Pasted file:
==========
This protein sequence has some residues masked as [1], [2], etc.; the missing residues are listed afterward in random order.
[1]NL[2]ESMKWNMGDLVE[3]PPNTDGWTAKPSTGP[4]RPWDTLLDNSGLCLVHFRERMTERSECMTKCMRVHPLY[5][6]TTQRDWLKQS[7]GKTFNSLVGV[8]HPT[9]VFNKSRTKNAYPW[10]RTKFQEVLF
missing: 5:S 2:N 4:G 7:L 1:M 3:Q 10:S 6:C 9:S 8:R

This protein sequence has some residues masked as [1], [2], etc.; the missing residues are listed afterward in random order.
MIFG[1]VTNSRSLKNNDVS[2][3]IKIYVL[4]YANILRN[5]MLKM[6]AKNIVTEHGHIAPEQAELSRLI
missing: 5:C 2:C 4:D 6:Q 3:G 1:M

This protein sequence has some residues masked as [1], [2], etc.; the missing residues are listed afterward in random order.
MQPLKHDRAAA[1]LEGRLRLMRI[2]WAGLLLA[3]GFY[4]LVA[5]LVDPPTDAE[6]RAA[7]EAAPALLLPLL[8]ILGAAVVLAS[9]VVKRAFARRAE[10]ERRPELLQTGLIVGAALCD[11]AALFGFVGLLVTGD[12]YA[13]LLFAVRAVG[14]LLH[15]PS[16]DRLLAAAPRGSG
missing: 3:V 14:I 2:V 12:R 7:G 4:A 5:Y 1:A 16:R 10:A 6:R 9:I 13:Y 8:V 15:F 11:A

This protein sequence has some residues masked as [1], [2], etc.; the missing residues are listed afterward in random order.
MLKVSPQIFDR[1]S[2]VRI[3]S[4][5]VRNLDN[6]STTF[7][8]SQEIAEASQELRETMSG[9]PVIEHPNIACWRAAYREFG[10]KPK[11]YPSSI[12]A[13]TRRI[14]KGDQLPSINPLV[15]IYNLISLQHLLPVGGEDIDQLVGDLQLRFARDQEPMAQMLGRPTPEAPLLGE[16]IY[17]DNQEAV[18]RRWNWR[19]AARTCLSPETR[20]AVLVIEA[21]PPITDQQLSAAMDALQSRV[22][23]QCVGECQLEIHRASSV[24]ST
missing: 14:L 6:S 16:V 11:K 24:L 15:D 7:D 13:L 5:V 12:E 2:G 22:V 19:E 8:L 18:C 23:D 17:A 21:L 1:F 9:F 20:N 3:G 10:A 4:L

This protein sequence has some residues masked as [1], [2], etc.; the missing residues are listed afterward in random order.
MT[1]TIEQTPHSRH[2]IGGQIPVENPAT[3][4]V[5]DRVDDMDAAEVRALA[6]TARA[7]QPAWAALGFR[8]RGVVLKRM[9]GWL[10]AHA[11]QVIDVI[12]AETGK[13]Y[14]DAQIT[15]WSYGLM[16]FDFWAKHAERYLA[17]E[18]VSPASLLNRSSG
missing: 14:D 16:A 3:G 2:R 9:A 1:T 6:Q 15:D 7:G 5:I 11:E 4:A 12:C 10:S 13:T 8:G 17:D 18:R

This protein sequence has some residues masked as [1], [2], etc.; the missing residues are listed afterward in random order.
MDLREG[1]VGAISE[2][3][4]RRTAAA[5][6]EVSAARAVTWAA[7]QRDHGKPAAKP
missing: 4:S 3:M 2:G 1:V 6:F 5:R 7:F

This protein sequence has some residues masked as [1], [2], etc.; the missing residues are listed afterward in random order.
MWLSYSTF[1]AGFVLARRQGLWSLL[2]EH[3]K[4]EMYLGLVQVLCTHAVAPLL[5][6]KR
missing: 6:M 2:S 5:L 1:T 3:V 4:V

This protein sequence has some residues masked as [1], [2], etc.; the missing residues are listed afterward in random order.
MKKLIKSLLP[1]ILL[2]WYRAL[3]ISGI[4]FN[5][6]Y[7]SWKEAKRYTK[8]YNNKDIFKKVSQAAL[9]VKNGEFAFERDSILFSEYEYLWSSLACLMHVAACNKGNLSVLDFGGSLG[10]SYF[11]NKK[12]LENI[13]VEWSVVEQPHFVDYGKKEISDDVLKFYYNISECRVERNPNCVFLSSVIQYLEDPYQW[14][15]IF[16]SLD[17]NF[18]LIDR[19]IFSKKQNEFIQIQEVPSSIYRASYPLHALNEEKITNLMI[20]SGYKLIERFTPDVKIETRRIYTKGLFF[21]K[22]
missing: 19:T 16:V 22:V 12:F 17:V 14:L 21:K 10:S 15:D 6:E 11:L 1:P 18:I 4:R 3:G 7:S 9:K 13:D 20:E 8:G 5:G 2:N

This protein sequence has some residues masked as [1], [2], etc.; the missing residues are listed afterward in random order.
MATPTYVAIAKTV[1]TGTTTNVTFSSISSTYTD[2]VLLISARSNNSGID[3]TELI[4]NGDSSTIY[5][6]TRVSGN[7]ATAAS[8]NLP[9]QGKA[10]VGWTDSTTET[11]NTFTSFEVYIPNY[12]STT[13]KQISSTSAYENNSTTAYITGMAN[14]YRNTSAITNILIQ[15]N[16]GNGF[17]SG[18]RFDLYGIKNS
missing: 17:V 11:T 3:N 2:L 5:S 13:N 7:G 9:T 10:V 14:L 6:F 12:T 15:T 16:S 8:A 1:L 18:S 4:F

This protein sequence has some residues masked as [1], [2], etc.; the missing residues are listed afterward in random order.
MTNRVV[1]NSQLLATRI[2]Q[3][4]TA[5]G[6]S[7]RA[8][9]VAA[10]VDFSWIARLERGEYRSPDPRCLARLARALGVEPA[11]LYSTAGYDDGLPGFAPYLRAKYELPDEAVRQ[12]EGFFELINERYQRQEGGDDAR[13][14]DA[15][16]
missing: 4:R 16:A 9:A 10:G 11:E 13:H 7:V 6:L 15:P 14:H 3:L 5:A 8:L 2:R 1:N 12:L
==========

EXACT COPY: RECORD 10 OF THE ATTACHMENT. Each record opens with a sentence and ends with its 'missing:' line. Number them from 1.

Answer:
This protein sequence has some residues masked as [1], [2], etc.; the missing residues are listed afterward in random order.
MTNRVV[1]NSQLLATRI[2]Q[3][4]TA[5]G[6]S[7]RA[8][9]VAA[10]VDFSWIARLERGEYRSPDPRCLARLARALGVEPA[11]LYSTAGYDDGLPGFAPYLRAKYELPDEAVRQ[12]EGFFELINERYQRQEGGDDAR[13][14]DA[15][16]
missing: 4:R 16:A 9:A 10:G 11:E 13:H 7:V 6:L 15:P 14:H 3:L 5:A 8:L 2:R 1:N 12:L